Robbie Robertson Rewind: Looking back on his 'Broken Record' conversations

How he stood up for 'the brotherhood' of The Band
Robbie Robertson
Photo credit Kevin Winter/Getty Images

In honor of his passing, the Broken Record podcast has re-released their episode with guitarist, songwriter and singer Robbie Robertson.

LISTEN NOW: Broken Record with Rick Rubin, Malcolm Gladwell, Bruce Headlam and Justin Richmond - Rewind: Robbie Robertson

Photo credit Broken Record Podcast

Though best known for his songs, Robbie Robertson never particularly planned on being a songwriter. It was something he’d experimented with since the age of sixteen, he told podcast host Rick Rubin, but it wasn’t until 1963 that the Hawks (which would become The Band) officially gave Robertson the title. “I was the only one that thought about songwriting in the group at that time because I had written songs before,” he explained. “It was kind of like, ‘Okay, I guess someone's got to do it. I gotta do it right.’ And so I started writing some things then.” Now reluctantly in the role of primary songwriter, things were beginning to go well when the Band was suddenly interrupted. As if smirking, Robertson told host Rick Rubin, “And then just as we were getting a record deal and starting to do something, this fella named Bob Dylan came along and asked if we would help take him electric and be his band on a world tour.” If The Band had to have a hiccup, touring with Bob Dylan would be well worth it!

While an offer from one of the greatest songwriters of all time seems like a welcomed surprise for most bands, it first began as an offer for only Robertson. “In the beginning, when I first met with [Dylan], he was trying to hire me away from the group to play guitar with him and some other musicians,” he told the podcast. Robertson decided to stay with The Band, and eventually, they were all brought on board for the Bob Dylan World Tour 1966. “I had to say, ‘No, no, I'm with a group. We’re a brotherhood’ So [Dylan] was fine with it… he came around.” As it turns out, having a band that already knew how to communicate and play with each other was hugely beneficial, despite the overall tour being known as a painful flop.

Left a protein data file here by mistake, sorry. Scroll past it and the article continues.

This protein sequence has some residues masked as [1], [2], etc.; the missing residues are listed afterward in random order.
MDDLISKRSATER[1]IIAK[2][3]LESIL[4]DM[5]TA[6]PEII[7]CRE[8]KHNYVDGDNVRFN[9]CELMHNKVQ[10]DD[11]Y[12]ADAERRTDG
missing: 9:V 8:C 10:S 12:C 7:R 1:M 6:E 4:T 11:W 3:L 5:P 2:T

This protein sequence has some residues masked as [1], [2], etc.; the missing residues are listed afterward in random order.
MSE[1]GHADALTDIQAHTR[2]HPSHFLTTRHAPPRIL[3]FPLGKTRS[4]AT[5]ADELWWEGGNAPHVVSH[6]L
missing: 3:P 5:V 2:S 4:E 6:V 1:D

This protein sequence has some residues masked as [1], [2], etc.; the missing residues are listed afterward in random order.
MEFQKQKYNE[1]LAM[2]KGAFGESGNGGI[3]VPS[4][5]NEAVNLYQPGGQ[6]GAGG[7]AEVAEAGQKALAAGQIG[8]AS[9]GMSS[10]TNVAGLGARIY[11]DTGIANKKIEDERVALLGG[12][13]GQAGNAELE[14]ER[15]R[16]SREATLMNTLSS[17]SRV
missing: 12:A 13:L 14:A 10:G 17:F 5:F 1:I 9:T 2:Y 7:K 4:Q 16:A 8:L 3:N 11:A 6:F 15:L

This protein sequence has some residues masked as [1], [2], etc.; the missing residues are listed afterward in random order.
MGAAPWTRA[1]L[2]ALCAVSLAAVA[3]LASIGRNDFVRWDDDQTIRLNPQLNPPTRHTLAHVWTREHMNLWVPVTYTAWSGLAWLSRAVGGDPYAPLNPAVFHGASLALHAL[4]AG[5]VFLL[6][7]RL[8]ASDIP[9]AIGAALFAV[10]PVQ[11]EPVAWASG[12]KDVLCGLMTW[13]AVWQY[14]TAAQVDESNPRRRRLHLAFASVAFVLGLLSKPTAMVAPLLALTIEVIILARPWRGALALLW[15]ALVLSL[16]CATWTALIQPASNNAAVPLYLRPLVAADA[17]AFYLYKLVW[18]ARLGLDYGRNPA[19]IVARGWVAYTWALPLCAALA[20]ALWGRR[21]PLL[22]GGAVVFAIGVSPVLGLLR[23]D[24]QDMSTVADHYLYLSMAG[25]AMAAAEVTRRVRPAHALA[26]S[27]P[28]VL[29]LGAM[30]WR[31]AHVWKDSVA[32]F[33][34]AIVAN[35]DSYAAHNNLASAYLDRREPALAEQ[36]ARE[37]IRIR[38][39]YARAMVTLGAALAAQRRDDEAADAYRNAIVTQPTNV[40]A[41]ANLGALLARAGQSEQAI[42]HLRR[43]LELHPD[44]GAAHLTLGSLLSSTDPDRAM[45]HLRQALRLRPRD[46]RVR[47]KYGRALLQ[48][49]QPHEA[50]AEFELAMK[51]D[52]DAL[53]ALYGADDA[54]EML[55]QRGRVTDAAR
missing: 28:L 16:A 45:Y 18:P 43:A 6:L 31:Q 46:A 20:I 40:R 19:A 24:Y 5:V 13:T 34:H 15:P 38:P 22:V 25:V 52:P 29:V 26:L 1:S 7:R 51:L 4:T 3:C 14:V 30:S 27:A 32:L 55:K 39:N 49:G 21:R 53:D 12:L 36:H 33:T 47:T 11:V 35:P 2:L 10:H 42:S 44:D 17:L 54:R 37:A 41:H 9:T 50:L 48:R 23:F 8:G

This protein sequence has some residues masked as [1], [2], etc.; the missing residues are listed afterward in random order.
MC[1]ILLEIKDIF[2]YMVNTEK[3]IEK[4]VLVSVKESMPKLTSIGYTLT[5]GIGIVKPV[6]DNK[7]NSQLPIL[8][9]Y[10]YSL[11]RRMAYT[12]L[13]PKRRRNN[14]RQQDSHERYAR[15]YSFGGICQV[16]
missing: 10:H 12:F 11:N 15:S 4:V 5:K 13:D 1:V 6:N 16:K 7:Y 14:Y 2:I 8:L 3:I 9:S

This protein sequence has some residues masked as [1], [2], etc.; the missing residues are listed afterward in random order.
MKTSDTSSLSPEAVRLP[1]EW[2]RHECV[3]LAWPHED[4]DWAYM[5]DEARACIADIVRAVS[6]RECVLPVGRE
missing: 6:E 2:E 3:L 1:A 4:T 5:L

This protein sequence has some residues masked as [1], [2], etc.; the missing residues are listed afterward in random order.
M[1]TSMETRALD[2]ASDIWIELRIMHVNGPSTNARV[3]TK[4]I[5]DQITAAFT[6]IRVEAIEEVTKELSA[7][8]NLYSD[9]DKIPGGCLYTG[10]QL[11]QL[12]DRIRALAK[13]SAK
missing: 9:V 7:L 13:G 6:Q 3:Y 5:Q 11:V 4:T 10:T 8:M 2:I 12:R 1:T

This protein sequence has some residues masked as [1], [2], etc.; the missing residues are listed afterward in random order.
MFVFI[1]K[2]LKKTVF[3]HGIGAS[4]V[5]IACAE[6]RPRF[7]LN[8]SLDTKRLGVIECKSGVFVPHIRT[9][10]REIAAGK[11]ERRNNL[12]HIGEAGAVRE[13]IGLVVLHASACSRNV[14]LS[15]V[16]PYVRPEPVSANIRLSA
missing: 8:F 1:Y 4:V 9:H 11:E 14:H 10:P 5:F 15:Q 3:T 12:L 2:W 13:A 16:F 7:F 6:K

Even though Robertson said he believed Dylan was on, “the crest of changing music forever and writing songs like nobody's ever written before,” he still felt the need to create something for himself and his Band. “Every night we get booed and we get through this whole thing alive,” he recalled, “so after we got through it alive, then it was really time for me to start thinking about writing songs. Because it was like, we've done the experiment with Bob Dylan. Now we got to get back to doing our own thing.” Their ‘thing’ became a new sound that the group was wildly excited about, and enough so to change their name from the Hawks to the now famous The Band. With hits like, “Up On Cripple Creek,” “The Shape I’m In” and “It Makes No Difference,” Robertson described their songwriting process as a rather lucky search for something that, “adds up for you inside.”

“All of these things are way up in the air and [we had] no idea really,” he explained, “and then when you hear it all come together and those pieces of the puzzle actually fit, that's when you say, ‘Yeah, I knew it all along.” To hear more of their compelling conversation, listen to the re-released Broken Record podcast on the free Audacy app. RIP Robbie Robertson.

LISTEN on the Audacy App
Sign Up and Follow Audacy 
Facebook | Twitter | Instagram

Featured Image Photo Credit: Kevin Winter/Getty Images